By Conrad Dudderar
A semi-truck driver has been charged with negligent homicide and faces a civil lawsuit for allegedly causing the death of a Yukon motorcyclist in a traffic collision on State Highway 66 at Banner Road.
Oklahoma City’s Donald Garrett Biffle, 26, was formally charged Dec. 17 in Canadian County District Court. The misdemeanor crime is punishable by a $100-$1,000 fine and/or up to one year in prison.
Prosecutors allege Biffle on Nov. 24 was driving a 1996 Peterbilt semi-truck and trailer on Banner Road crossing Route 66 when he failed to yield to a 2019 Kawasaki motorcycle driven by Yukon’s Ray Lee Davis.
Defendant Biffle was acting “in reckless disregard of others, which caused the motorcycle to strike the semi-truck resulting in a catastrophic collision that caused Davis’ death,” according to court documents.
Davis, 73, was a U.S. Navy veteran and the owner of Davis Carpet in Yukon.
The Oklahoma Highway Patrol investigated the Nov. 24th crash, determining that Biffle was driving northbound on Banner Road when he failed to stop at a stop sign at Highway 66.
Davis, who did not have a stop sign, crashed into the driver’s side of the semi-truck. He was wearing a helmet.
Davis was pronounced dead at the scene due to blunt force trauma, according to a state trooper’s report.
The Highway 66/Banner Road intersection, one mile east of the OKC West Livestock Market, sees considerable large truck traffic. There have been 79 traffic collisions at SH-66 and Banner Road since 1998, according to a study provided by the Oklahoma Department of Transportation. This includes 38 injury crashes and three fatalities, ODOT’s data shows.
Canadian County District Judge Paul Hesse set bail for Biffle at $2,000. An initial court arraignment has been continued to 9 a.m. Jan. 10 before Special Judge Khristan Strubhar.
A check of Oklahoma district court records indicates Biffle has committed a list of criminal and traffic offenses.
Biffle was convicted in 2017 in LeFlore County on felony charges of possession with intent to distribute a controlled dangerous substance (methamphetamine) and possession of drug paraphernalia. He received a three-year deferred sentence.
In 2012, Biffle pleaded guilty in Oklahoma County to a charge of driving under the influence of alcohol and received a two-year deferred sentence.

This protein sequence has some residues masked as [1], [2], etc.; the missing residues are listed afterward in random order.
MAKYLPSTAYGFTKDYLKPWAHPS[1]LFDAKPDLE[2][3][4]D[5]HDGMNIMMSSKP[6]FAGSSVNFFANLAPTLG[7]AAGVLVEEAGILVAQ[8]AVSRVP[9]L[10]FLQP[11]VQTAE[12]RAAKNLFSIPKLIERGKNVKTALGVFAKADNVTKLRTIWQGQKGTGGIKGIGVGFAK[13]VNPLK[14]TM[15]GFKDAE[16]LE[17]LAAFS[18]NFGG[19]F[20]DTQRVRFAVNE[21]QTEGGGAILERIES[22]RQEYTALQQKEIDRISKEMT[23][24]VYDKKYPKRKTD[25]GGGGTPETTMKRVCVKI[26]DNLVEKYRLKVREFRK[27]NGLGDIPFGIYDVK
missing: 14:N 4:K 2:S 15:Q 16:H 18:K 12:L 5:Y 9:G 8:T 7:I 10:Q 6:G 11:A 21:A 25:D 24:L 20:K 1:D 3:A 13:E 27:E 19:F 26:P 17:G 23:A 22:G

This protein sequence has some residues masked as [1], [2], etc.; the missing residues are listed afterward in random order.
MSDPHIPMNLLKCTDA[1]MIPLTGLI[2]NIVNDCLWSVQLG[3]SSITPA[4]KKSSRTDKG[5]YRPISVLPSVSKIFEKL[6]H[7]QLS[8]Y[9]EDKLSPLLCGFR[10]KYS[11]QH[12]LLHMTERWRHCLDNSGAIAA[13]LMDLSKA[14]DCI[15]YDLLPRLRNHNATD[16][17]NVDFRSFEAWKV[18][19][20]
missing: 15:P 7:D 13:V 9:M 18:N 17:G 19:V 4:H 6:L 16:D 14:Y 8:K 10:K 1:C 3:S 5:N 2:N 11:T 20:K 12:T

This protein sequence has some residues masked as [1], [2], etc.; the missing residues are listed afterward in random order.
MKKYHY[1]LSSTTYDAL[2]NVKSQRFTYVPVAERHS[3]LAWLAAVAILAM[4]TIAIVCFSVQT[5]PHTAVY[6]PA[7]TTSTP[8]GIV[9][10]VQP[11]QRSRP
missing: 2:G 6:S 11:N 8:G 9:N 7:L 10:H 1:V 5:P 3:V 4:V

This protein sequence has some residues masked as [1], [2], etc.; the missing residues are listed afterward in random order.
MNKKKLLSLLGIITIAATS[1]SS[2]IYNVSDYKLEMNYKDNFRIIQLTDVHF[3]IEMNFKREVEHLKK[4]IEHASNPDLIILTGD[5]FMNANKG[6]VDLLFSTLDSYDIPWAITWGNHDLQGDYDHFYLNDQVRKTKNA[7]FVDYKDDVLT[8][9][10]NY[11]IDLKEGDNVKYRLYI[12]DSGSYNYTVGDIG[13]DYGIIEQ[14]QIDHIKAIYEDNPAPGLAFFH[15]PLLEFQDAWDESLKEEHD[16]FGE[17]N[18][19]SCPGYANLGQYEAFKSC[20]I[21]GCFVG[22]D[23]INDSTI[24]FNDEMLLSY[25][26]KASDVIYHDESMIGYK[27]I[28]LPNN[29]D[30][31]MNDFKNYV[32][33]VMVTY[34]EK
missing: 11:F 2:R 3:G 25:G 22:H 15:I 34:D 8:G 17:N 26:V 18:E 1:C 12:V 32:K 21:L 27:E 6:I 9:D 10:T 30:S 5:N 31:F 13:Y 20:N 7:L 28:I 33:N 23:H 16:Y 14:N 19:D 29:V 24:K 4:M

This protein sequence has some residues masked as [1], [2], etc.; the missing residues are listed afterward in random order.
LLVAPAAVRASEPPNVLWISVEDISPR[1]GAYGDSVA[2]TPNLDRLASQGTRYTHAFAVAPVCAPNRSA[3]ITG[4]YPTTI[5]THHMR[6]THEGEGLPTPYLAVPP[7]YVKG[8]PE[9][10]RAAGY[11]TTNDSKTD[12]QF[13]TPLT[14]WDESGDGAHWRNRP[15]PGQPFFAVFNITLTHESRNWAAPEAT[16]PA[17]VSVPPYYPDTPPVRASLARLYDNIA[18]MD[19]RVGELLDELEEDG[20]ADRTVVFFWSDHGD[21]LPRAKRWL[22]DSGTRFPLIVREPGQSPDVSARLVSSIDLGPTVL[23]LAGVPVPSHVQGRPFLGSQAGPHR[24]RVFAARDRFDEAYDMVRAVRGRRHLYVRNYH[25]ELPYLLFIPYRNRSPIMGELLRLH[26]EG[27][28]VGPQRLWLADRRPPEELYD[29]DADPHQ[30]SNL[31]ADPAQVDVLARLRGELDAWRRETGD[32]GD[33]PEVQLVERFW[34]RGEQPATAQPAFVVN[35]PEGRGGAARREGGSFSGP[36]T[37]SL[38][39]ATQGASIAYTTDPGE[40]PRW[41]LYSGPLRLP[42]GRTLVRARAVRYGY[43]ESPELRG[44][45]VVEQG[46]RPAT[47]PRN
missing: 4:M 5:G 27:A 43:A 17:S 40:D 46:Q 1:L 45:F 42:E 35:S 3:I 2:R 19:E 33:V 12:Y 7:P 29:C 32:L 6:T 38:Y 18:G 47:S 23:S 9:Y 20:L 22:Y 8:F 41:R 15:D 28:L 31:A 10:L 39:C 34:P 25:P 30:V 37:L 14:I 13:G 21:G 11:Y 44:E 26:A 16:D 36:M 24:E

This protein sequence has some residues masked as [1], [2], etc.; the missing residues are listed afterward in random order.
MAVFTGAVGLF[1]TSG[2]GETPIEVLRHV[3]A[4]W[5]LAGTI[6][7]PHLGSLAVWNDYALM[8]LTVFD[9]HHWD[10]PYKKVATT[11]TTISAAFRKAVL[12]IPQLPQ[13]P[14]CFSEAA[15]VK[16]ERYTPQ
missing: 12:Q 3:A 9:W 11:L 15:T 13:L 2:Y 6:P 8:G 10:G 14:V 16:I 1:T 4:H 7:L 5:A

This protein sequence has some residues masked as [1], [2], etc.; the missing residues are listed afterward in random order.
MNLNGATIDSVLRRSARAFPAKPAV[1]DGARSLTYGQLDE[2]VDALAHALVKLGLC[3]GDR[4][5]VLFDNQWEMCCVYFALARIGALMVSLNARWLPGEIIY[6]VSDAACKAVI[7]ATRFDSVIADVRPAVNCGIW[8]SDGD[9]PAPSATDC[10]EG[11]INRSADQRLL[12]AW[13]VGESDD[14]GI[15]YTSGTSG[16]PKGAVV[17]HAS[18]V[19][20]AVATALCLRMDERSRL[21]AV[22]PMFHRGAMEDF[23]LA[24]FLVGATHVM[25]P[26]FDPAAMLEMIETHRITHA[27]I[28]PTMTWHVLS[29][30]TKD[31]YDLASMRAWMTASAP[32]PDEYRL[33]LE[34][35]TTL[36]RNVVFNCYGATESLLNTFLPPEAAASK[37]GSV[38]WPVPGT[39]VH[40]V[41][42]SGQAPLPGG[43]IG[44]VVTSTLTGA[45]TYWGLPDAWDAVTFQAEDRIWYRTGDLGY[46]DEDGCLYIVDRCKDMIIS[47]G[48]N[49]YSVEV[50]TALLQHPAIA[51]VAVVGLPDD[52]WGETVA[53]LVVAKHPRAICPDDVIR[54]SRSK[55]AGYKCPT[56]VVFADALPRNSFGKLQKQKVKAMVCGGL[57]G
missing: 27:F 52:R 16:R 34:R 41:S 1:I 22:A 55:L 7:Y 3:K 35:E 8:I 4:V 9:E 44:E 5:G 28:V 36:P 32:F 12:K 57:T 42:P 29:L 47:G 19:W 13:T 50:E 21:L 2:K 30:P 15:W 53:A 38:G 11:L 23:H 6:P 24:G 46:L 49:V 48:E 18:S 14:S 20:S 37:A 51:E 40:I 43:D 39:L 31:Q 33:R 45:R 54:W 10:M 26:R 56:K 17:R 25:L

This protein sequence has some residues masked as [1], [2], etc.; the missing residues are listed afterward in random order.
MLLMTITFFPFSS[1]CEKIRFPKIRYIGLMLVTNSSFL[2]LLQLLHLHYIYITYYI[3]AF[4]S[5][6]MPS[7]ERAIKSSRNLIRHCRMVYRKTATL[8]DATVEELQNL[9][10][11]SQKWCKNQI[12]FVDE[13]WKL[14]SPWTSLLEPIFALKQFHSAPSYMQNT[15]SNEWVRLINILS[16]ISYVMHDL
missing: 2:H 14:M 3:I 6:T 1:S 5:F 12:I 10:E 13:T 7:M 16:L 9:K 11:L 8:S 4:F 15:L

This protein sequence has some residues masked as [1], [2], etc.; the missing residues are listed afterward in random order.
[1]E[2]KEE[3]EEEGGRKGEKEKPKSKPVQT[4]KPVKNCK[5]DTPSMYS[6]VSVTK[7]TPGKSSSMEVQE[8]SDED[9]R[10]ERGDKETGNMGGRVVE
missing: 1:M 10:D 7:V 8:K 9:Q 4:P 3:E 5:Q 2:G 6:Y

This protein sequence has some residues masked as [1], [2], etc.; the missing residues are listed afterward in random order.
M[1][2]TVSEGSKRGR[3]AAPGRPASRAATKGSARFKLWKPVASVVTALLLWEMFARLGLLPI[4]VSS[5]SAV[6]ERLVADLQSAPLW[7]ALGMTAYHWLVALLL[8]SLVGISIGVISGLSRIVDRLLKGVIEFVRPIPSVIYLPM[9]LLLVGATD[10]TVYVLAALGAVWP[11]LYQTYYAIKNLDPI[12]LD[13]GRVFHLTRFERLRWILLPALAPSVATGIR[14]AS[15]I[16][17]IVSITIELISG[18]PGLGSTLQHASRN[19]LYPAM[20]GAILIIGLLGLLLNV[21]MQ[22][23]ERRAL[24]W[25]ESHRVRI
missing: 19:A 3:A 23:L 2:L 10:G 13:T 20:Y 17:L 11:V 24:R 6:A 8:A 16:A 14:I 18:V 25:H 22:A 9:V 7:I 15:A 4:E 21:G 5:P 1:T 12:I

Biffle also was charged in 2012 in Garvin County with public intoxication.
WRONGFUL DEATH SUIT FILED
Meanwhile, Biffle and Eminger Trucking LLC are defendants in a wrongful death lawsuit filed Dec. 16 in Canadian County District Court. Eminger Trucking of Hinton owns the semi-trailer that Biffle was driving about 2:30 p.m. Nov. 24 when the fatal crash occurred, court records show.
Plaintiffs in the wrongful death suit are Deborah J. Davis, Ray Davis’ widow; and his estate.
The suit, filed by attorney Kevin H. Cunningham, notes that Ray Davis was a “very experienced rider” and had ridden motorcycles since he was 15 years old. He was wearing a helmet and other safety gear.
“As Ray approached the intersection of Route 66 and Banner Road, defendant Biffle failed to stop at a stop sign, failed to stop for flashing red lights controlling his lane of travel, failed to yield to oncoming traffic and drove the semi-trailer into the intersection directly in front of Ray,” according to the lawsuit.
“Defendant’s Biffle’s decisions, actions and conduct resulted in a deadly collision. … (his) decisions, actions and conduct killed Ray.”
Plaintiffs claim Biffle negligently operated the semi-truck pulling a cattle trailer and that caused the fatal traffic collision.
His actions and conduct have taken Deborah Davis’ “husband away from her and destroyed, devastated and shattered the Davis family,” the petition reads.
Biffle is accused of failing to take action to help Davis by not flagging down other motorists or calling 911 after the crash.
Instead he “stood back and watched Ray Lee Davis die as a result of the serious injuries that he inflicted and caused,” according to the lawsuit.
Among other causes of action, the plaintiffs claim in the civil suit that defendant Eminger Trucking negligently entrusted a vehicle to Biffle on Nov. 24 for operation and use.
The trucking company and trailer owner “knew or should have known” that a driver with Biffle’s history and condition “would pose a serious and immediate threat to the public and other drivers,” the suit states.
Plaintiffs are seeking more than $1 million in punitive damages.
“Defendant Biffle’s failure to help, failure to offer any assistance, failure to call 911, and failure to show any remorse for the injuries caused to and condition of Ray are clear evidence of a callous disregard for the health and safety of the general public,” according to the lawsuit.
The wrongful death suit has been assigned to District Judge Jack McCurdy.